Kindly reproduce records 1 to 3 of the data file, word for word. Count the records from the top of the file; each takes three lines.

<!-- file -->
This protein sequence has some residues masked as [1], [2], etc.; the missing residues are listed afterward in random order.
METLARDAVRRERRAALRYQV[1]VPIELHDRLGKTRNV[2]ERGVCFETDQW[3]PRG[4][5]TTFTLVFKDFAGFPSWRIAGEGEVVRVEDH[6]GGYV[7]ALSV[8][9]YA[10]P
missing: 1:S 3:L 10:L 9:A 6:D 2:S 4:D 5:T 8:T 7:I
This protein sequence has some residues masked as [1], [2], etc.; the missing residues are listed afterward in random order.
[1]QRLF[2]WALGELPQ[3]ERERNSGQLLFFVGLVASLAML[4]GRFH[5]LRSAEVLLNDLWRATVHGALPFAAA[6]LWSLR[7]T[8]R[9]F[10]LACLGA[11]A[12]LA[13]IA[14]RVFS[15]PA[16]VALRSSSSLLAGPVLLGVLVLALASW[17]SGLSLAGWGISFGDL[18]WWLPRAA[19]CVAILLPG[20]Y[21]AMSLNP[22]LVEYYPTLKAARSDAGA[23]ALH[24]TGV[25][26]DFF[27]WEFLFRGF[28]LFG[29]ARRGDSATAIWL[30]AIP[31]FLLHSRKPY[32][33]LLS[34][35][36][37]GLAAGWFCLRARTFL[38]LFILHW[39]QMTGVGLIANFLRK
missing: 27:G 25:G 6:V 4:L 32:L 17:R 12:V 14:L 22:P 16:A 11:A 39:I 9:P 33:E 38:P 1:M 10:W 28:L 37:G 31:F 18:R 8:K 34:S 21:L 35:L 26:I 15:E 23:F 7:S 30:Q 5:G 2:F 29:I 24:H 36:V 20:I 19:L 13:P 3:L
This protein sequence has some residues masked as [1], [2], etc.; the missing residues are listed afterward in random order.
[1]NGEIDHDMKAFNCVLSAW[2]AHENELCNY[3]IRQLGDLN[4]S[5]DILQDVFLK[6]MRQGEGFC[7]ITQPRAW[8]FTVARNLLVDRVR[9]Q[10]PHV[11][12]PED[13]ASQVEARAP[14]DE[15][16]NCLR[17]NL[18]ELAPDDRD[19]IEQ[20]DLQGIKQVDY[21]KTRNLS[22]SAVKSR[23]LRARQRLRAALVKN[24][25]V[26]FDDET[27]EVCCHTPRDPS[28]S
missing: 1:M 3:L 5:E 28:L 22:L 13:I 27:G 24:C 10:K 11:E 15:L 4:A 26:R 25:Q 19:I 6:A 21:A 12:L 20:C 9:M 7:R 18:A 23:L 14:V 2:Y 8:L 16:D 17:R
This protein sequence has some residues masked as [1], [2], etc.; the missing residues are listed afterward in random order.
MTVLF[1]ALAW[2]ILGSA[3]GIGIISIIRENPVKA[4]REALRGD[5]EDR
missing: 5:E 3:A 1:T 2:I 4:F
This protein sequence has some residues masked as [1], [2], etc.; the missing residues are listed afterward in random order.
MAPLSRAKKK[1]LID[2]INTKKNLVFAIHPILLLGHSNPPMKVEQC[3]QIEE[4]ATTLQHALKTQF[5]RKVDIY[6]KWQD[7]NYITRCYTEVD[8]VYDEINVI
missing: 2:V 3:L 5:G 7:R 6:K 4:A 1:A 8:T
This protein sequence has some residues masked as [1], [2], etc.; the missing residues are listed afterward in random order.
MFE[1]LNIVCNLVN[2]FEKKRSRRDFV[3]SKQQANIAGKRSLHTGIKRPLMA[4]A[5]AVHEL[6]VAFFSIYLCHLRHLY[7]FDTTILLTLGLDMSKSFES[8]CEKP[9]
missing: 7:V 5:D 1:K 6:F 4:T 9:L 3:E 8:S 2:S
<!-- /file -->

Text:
This protein sequence has some residues masked as [1], [2], etc.; the missing residues are listed afterward in random order.
METLARDAVRRERRAALRYQV[1]VPIELHDRLGKTRNV[2]ERGVCFETDQW[3]PRG[4][5]TTFTLVFKDFAGFPSWRIAGEGEVVRVEDH[6]GGYV[7]ALSV[8][9]YA[10]P
missing: 1:S 3:L 10:L 9:A 6:D 2:S 4:D 5:T 8:T 7:I
This protein sequence has some residues masked as [1], [2], etc.; the missing residues are listed afterward in random order.
[1]QRLF[2]WALGELPQ[3]ERERNSGQLLFFVGLVASLAML[4]GRFH[5]LRSAEVLLNDLWRATVHGALPFAAA[6]LWSLR[7]T[8]R[9]F[10]LACLGA[11]A[12]LA[13]IA[14]RVFS[15]PA[16]VALRSSSSLLAGPVLLGVLVLALASW[17]SGLSLAGWGISFGDL[18]WWLPRAA[19]CVAILLPG[20]Y[21]AMSLNP[22]LVEYYPTLKAARSDAGA[23]ALH[24]TGV[25][26]DFF[27]WEFLFRGF[28]LFG[29]ARRGDSATAIWL[30]AIP[31]FLLHSRKPY[32][33]LLS[34][35][36][37]GLAAGWFCLRARTFL[38]LFILHW[39]QMTGVGLIANFLRK
missing: 27:G 25:G 6:V 4:L 32:L 17:R 12:V 14:L 22:P 16:A 11:A 39:I 9:P 33:E 38:P 1:M 10:W 28:L 37:G 31:F 18:R 8:K 34:S 21:L 35:L 26:I 15:E 23:F 7:S 30:Q 5:G 2:F 29:I 24:H 36:V 20:I 19:L 13:P 3:L
This protein sequence has some residues masked as [1], [2], etc.; the missing residues are listed afterward in random order.
[1]NGEIDHDMKAFNCVLSAW[2]AHENELCNY[3]IRQLGDLN[4]S[5]DILQDVFLK[6]MRQGEGFC[7]ITQPRAW[8]FTVARNLLVDRVR[9]Q[10]PHV[11][12]PED[13]ASQVEARAP[14]DE[15][16]NCLR[17]NL[18]ELAPDDRD[19]IEQ[20]DLQGIKQVDY[21]KTRNLS[22]SAVKSR[23]LRARQRLRAALVKN[24][25]V[26]FDDET[27]EVCCHTPRDPS[28]S
missing: 1:M 3:L 5:E 28:L 22:L 13:I 27:G 24:C 10:K 11:E 15:L 4:A 26:R 25:Q 19:I 6:A 21:A 12:L 20:C 9:M 7:R 18:A 23:L 14:V 2:Y 8:L 16:D 17:R